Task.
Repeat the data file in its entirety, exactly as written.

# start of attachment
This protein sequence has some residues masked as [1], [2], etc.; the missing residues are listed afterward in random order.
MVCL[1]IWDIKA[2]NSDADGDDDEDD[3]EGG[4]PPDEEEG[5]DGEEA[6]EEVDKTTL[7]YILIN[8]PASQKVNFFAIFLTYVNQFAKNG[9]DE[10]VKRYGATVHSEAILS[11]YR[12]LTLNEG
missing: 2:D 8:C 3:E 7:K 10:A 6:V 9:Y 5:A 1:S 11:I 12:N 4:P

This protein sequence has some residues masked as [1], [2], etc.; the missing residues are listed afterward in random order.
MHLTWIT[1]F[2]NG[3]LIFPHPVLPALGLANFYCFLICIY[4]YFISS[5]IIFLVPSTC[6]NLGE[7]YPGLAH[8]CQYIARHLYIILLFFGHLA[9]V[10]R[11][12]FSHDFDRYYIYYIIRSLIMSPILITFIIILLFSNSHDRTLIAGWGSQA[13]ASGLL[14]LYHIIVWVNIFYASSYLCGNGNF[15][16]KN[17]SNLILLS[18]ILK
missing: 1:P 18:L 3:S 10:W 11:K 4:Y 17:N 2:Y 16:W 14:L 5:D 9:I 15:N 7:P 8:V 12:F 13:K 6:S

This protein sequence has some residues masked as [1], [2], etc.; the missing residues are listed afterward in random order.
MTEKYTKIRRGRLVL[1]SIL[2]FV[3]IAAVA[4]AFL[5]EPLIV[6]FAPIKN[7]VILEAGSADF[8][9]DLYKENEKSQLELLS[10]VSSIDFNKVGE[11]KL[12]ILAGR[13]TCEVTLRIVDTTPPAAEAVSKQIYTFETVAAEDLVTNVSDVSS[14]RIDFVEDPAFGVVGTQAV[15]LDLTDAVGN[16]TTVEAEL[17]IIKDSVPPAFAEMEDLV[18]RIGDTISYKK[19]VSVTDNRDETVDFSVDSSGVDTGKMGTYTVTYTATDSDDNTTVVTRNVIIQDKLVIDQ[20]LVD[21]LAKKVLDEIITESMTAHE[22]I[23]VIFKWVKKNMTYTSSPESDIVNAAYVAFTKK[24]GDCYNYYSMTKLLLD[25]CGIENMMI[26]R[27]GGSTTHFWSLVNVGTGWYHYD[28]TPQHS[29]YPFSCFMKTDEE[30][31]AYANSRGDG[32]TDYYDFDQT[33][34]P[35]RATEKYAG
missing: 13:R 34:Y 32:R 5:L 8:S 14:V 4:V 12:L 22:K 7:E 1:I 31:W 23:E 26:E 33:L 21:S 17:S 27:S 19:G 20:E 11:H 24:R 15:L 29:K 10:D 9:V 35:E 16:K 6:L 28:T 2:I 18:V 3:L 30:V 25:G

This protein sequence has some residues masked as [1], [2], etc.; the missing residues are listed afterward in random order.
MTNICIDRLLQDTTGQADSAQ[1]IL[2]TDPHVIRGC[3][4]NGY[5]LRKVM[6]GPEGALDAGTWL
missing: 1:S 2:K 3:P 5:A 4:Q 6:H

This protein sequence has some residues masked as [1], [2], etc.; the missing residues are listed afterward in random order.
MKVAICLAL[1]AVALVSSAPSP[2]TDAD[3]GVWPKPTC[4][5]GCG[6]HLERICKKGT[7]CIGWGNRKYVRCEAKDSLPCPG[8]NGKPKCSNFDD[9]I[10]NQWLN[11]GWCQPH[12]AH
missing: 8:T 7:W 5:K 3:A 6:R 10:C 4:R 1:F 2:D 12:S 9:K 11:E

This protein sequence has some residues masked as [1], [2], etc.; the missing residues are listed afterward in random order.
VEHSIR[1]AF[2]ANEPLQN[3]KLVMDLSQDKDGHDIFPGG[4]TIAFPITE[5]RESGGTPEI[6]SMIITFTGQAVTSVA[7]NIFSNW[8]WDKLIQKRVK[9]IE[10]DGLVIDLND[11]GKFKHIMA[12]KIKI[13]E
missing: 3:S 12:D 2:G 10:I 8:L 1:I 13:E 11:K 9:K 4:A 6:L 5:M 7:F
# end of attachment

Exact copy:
This protein sequence has some residues masked as [1], [2], etc.; the missing residues are listed afterward in random order.
MVCL[1]IWDIKA[2]NSDADGDDDEDD[3]EGG[4]PPDEEEG[5]DGEEA[6]EEVDKTTL[7]YILIN[8]PASQKVNFFAIFLTYVNQFAKNG[9]DE[10]VKRYGATVHSEAILS[11]YR[12]LTLNEG
missing: 2:D 8:C 3:E 7:K 10:A 6:V 9:Y 5:A 1:S 11:I 12:N 4:P

This protein sequence has some residues masked as [1], [2], etc.; the missing residues are listed afterward in random order.
MHLTWIT[1]F[2]NG[3]LIFPHPVLPALGLANFYCFLICIY[4]YFISS[5]IIFLVPSTC[6]NLGE[7]YPGLAH[8]CQYIARHLYIILLFFGHLA[9]V[10]R[11][12]FSHDFDRYYIYYIIRSLIMSPILITFIIILLFSNSHDRTLIAGWGSQA[13]ASGLL[14]LYHIIVWVNIFYASSYLCGNGNF[15][16]KN[17]SNLILLS[18]ILK
missing: 1:P 18:L 3:S 10:W 11:K 4:Y 17:N 2:Y 16:W 14:L 5:D 9:I 15:N 7:P 8:V 12:F 13:K 6:S

This protein sequence has some residues masked as [1], [2], etc.; the missing residues are listed afterward in random order.
MTEKYTKIRRGRLVL[1]SIL[2]FV[3]IAAVA[4]AFL[5]EPLIV[6]FAPIKN[7]VILEAGSADF[8][9]DLYKENEKSQLELLS[10]VSSIDFNKVGE[11]KL[12]ILAGR[13]TCEVTLRIVDTTPPAAEAVSKQIYTFETVAAEDLVTNVSDVSS[14]RIDFVEDPAFGVVGTQAV[15]LDLTDAVGN[16]TTVEAEL[17]IIKDSVPPAFAEMEDLV[18]RIGDTISYKK[19]VSVTDNRDETVDFSVDSSGVDTGKMGTYTVTYTATDSDDNTTVVTRNVIIQDKLVIDQ[20]LVD[21]LAKKVLDEIITESMTAHE[22]I[23]VIFKWVKKNMTYTSSPESDIVNAAYVAFTKK[24]GDCYNYYSMTKLLLD[25]CGIENMMI[26]R[27]GGSTTHFWSLVNVGTGWYHYD[28]TPQHS[29]YPFSCFMKTDEE[30][31]AYANSRGDG[32]TDYYDFDQT[33][34]P[35]RATEKYAG
missing: 13:R 34:Y 32:R 5:L 8:S 14:V 4:V 12:L 22:K 7:E 1:I 31:W 23:E 26:E 33:L 21:S 17:S 27:S 19:G 20:E 11:H 24:R 15:L 29:K 10:D 9:V 35:E 16:K 6:L 28:T 2:I 18:V 3:L 30:V 25:G

This protein sequence has some residues masked as [1], [2], etc.; the missing residues are listed afterward in random order.
MTNICIDRLLQDTTGQADSAQ[1]IL[2]TDPHVIRGC[3][4]NGY[5]LRKVM[6]GPEGALDAGTWL
missing: 1:S 2:K 3:P 5:A 4:Q 6:H

This protein sequence has some residues masked as [1], [2], etc.; the missing residues are listed afterward in random order.
MKVAICLAL[1]AVALVSSAPSP[2]TDAD[3]GVWPKPTC[4][5]GCG[6]HLERICKKGT[7]CIGWGNRKYVRCEAKDSLPCPG[8]NGKPKCSNFDD[9]I[10]NQWLN[11]GWCQPH[12]AH
missing: 8:T 7:W 5:K 3:A 6:R 10:C 4:R 1:F 2:D 12:S 9:K 11:E

This protein sequence has some residues masked as [1], [2], etc.; the missing residues are listed afterward in random order.
VEHSIR[1]AF[2]ANEPLQN[3]KLVMDLSQDKDGHDIFPGG[4]TIAFPITE[5]RESGGTPEI[6]SMIITFTGQAVTSVA[7]NIFSNW[8]WDKLIQKRVK[9]IE[10]DGLVIDLND[11]GKFKHIMA[12]KIKI[13]E
missing: 3:S 12:D 2:G 10:I 8:L 1:I 13:E 11:K 9:K 4:A 6:L 5:M 7:F